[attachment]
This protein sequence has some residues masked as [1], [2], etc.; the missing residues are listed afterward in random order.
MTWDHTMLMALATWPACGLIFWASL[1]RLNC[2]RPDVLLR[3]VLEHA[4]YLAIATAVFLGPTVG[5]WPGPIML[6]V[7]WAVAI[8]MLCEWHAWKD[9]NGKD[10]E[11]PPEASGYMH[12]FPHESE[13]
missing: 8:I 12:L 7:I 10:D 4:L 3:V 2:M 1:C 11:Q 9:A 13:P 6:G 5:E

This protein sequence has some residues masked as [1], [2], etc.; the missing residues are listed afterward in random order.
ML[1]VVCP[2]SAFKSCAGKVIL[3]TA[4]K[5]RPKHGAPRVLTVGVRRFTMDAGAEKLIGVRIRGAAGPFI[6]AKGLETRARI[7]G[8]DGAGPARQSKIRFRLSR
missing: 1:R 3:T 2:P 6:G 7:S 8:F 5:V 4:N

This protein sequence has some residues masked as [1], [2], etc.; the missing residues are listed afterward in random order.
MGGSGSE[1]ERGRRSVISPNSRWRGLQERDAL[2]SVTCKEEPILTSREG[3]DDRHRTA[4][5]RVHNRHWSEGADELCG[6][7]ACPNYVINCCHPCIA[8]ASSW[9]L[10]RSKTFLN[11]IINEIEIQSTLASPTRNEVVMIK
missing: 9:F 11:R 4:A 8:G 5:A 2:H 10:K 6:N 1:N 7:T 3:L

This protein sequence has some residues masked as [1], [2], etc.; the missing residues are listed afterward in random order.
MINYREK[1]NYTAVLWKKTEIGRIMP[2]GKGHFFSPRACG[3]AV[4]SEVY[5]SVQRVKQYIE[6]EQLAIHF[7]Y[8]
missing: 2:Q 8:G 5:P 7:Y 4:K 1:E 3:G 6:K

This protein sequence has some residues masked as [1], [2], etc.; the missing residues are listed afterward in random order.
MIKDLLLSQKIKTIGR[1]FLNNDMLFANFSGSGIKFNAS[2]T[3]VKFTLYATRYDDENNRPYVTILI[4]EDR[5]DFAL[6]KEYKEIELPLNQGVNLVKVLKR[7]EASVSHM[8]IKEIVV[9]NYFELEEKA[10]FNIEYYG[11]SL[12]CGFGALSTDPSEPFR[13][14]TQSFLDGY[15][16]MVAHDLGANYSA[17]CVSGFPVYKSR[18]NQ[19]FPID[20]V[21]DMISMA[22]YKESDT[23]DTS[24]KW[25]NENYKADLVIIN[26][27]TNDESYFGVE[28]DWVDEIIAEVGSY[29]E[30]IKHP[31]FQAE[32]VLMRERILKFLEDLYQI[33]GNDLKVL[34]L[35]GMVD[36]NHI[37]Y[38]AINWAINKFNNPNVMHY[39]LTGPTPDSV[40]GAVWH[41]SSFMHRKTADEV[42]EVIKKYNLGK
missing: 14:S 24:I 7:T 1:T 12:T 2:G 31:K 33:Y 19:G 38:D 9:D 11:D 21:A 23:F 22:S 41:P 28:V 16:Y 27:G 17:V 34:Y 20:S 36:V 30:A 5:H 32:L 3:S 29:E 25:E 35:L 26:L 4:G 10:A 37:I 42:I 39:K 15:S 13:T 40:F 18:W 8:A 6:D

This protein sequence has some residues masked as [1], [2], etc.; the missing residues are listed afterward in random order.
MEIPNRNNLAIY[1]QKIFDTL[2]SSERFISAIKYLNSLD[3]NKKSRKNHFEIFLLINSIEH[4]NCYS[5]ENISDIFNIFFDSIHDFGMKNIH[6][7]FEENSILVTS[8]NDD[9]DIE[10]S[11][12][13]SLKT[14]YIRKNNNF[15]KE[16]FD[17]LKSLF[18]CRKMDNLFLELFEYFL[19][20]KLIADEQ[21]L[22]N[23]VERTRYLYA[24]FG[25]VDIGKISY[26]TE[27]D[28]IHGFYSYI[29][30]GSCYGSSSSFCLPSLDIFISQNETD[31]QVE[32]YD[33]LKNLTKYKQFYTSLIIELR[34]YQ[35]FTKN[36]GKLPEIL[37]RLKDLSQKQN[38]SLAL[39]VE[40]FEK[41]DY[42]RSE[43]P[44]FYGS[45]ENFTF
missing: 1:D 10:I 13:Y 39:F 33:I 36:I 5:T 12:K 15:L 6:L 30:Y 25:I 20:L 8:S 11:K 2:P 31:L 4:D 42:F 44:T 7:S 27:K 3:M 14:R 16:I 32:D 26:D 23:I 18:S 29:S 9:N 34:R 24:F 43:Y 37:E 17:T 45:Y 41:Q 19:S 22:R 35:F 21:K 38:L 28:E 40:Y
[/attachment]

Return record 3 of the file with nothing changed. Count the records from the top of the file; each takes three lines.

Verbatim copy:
This protein sequence has some residues masked as [1], [2], etc.; the missing residues are listed afterward in random order.
MGGSGSE[1]ERGRRSVISPNSRWRGLQERDAL[2]SVTCKEEPILTSREG[3]DDRHRTA[4][5]RVHNRHWSEGADELCG[6][7]ACPNYVINCCHPCIA[8]ASSW[9]L[10]RSKTFLN[11]IINEIEIQSTLASPTRNEVVMIK
missing: 9:F 11:R 4:A 8:G 5:A 2:H 10:K 6:N 1:N 7:T 3:L